Public Admin Conferences Draw Over 200 Scholars

by Inge Lamboo

Associate Dean Catherine at MNAMPA Conference
The 26th Annual Meeting of the Public Administration Theory Network (PAT-Net) and the 36th Annual Teaching Public Administration Conference (TPAC) were held at the Kabuki Hotel in San Francisco's Japantown from May 30 to June 5, 2013. The USF-hosted conferences drew over 200 national and international Public Administration scholars, including twelve full-time and adjunct faculty members of USF's Public and Nonprofit Administration department (PNA) led by the Associate Dean, Catherine Horiuchi, and the Department Chair, Associate Professor Richard Callahan.

The PAT-Net conference's theme was "Utopia" and it focused on the conceptual and theoretical exploration of the issues of governance and the utopian imagination as analyzed in the contemporary Public Administration literature. "The 2013 PAT-Net Conference was the most intellectually stimulating conference I have been to in years," said Dr. Larry Luton of the University of East Washington, who is the editor of the PAT-Net's principal peer-reviewed publication, Administrative Theory & Praxis. "The conference theme on utopia was so engaging that the vast majority of the papers directly addressed it. That made each session related to the others in a way that built a deeper and richer conversation as the conference progressed."

Dr. Margaret Stout of the University of West Virginia, Chair of the PA Theory Network Board, agreed with Dr. Luton. "The conference theme of Utopia brought out a host of new presenters and perspectives that reached well beyond critique," she said, "[which is] the standard fare typically found in papers and presentations. It was incredibly exciting to hear theoretically robust propositions for change. It was the best conference I've attended in years."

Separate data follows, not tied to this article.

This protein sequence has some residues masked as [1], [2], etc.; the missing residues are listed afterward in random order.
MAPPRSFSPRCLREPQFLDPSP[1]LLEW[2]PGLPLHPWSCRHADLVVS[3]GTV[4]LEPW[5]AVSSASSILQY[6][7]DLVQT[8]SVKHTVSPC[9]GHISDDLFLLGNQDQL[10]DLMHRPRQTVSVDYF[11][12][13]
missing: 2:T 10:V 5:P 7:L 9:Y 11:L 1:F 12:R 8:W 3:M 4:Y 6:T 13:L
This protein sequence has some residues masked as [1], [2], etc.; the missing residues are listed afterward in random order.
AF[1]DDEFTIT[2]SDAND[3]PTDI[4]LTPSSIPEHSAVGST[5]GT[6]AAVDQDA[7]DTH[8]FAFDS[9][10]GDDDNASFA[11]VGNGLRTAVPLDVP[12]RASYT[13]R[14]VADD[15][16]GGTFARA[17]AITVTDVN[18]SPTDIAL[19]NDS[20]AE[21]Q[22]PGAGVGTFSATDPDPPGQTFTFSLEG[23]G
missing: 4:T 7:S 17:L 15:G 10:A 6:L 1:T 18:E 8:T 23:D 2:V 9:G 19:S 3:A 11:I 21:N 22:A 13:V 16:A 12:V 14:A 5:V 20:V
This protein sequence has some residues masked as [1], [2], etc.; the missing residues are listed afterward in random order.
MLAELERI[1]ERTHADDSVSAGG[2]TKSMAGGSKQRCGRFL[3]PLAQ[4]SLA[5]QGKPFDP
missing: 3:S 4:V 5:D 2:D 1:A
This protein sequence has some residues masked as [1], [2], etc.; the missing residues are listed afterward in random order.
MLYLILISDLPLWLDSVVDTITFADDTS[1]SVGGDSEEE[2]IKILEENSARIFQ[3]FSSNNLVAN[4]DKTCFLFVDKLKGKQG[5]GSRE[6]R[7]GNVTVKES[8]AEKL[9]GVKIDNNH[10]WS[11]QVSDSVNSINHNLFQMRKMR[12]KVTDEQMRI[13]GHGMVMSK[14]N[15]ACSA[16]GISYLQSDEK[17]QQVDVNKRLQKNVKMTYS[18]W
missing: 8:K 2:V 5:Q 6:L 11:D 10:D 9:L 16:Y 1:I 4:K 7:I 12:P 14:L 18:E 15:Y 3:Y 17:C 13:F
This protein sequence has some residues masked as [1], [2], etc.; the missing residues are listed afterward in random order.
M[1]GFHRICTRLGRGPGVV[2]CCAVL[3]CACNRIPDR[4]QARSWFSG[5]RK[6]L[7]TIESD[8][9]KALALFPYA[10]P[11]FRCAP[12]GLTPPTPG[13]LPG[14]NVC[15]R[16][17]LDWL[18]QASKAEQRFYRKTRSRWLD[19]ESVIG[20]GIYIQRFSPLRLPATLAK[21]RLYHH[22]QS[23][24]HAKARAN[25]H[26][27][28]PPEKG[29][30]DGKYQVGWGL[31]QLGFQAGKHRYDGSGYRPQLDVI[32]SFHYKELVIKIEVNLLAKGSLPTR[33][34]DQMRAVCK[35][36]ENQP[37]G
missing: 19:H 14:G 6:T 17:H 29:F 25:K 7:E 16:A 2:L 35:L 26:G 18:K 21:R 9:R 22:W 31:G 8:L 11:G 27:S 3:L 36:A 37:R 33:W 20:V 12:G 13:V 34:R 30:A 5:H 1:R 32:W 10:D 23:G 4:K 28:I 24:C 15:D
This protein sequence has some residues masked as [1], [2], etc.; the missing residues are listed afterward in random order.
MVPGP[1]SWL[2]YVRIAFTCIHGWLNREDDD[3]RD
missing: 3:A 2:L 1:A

The Teaching Public Administration Conference (TPAC) discussion centered on pedagogical strategies for building 21st century competencies in the public and nonprofit education and resonated strongly with the evolving nature of the Public Administration education across the globe. "TPAC is always an extraordinary opportunity for committed and passionate educators to come together, share best practices, new and novel ideas, and to seek feedback on course design, delivery, and evaluation," said Dr. Thomas Bryer, Chair of the Section on Public Administration Education committee of the American Society for Public Administration. "TPAC 2013 was no exception, and had the added benefit of international participation."

The outstanding research presented at both conferences was a testament to the cutting-edge topics and to the School of Management and PNA department's involvement in Public Administration theory and practice. Many participants were of the opinion that the two conferences raised the bar for future conferences, both in programming and sheer hospitality. As part of the post-conference programming, the PAT-Net and TPAC participants had the opportunity to visit the San Francisco City Hall and the Sonoma County wine region on a private tour organized by the School of Management.

The timing of both conferences coincided happily with the 35-year anniversary of the Master of Public Administration (MPA) program and the 30-year anniversary of the Master of Nonprofit Administration (MNA) program.  The anniversaries were celebrated on May 30th, over 200 guests attending the event where keynote speaker Roderick Q. Hickman spoke inspiringly about his extensive career in the public sector.

To celebrate the continued success of these programs, the School of Management launched an online version of the MPA program last year and will be launching a full-time MNA program in 2014.